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Ghana’s ‘Gold for Oil’ Policy Saves $4.8 Billion in Foreign Exchange Annually, VP Bawumia Reveals

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The Vice President of Ghana, Dr. Alhaji Mahamudu Bawumia, has disclosed that the government will be able to save about US$4.8 billion yearly in foreign exchange through the successful implementation of the “Gold for Oil” policy. The policy, which was introduced last year, is a vital macroeconomic intervention that was put in place to tackle the balance of payments crisis, the depreciation of the exchange rate, and the hike in prices of fuel, utility, transport fares, and food items.

Dr Bawumia made this statement during the inauguration of the new head office of Bulk Oil Storage and Transportation (BOST) Company at South Legon in Accra. The policy enables oil-importing companies and bulk distribution companies (BDCs) to use gold instead of the US dollar to purchase petroleum products.

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He explained that the policy was an innovative and progressive one that allowed the government to stem the tide on the spiraling rate of forex. Vice President Bawumia added that the “Gold for Oil” policy would reduce the country’s need for forex by about USD4.8 billion yearly, leading to significant savings on the prices at the pump.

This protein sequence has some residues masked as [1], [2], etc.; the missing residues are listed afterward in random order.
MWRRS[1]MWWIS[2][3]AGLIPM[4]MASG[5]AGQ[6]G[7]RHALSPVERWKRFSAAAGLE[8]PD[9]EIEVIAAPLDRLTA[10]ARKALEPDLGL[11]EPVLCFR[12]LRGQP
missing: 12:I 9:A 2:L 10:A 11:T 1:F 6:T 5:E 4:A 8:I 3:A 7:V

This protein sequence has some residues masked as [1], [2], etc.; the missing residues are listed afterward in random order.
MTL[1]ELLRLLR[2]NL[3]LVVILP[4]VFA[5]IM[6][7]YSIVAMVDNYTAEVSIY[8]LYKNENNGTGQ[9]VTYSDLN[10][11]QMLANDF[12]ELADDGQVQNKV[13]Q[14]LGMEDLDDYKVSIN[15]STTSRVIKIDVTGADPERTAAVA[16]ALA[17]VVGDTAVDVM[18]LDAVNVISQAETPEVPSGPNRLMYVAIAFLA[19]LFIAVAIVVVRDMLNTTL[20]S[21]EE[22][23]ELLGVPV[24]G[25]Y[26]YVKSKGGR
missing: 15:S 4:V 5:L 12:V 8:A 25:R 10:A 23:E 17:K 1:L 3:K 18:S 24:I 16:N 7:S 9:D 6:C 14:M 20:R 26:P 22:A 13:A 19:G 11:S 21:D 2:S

The Vice President also mentioned that the policy became necessary last year when Ghana was facing a balance of payment challenge, and the foreign exchange reserves at the Bank of Ghana were dwindling, while oil importing companies needed forex to import petroleum products. He said that currently, 50 to 60 per cent of the country’s oil import was from the “Gold for Oil” policy and was expected to hit 100 per cent by the end of 2023.

Dr Bawumia, assuring Ghanaians, said that the government would continue to bring in more innovations that would revitalize the economy. He commended the Board and Management of BOST for their leadership and commitment to duty, adding that public enterprises could be significant sources of revenue for the government to support national development programs if the right leadership was in place.

Mr Ekow Hackman, the Board Chair of BOST, also spoke about the challenges the company faced when he took over in 2017, such as debt of $624 million, dysfunctional barges and pipelines, and non-operational depots. However, he said that with the Board and Management implementing efficient corporate governance programs, they had turned around the fortunes of the company for the better.

In conclusion, the “Gold for Oil” policy is an excellent initiative that will help save the country a lot of forex, which can be utilized to support other important developmental projects. It is refreshing to see that the government is thinking outside the box and coming up with innovative solutions to the country’s economic challenges. The future looks promising for Ghana, and Ghanaians can look forward to more groundbreaking innovations in the future.

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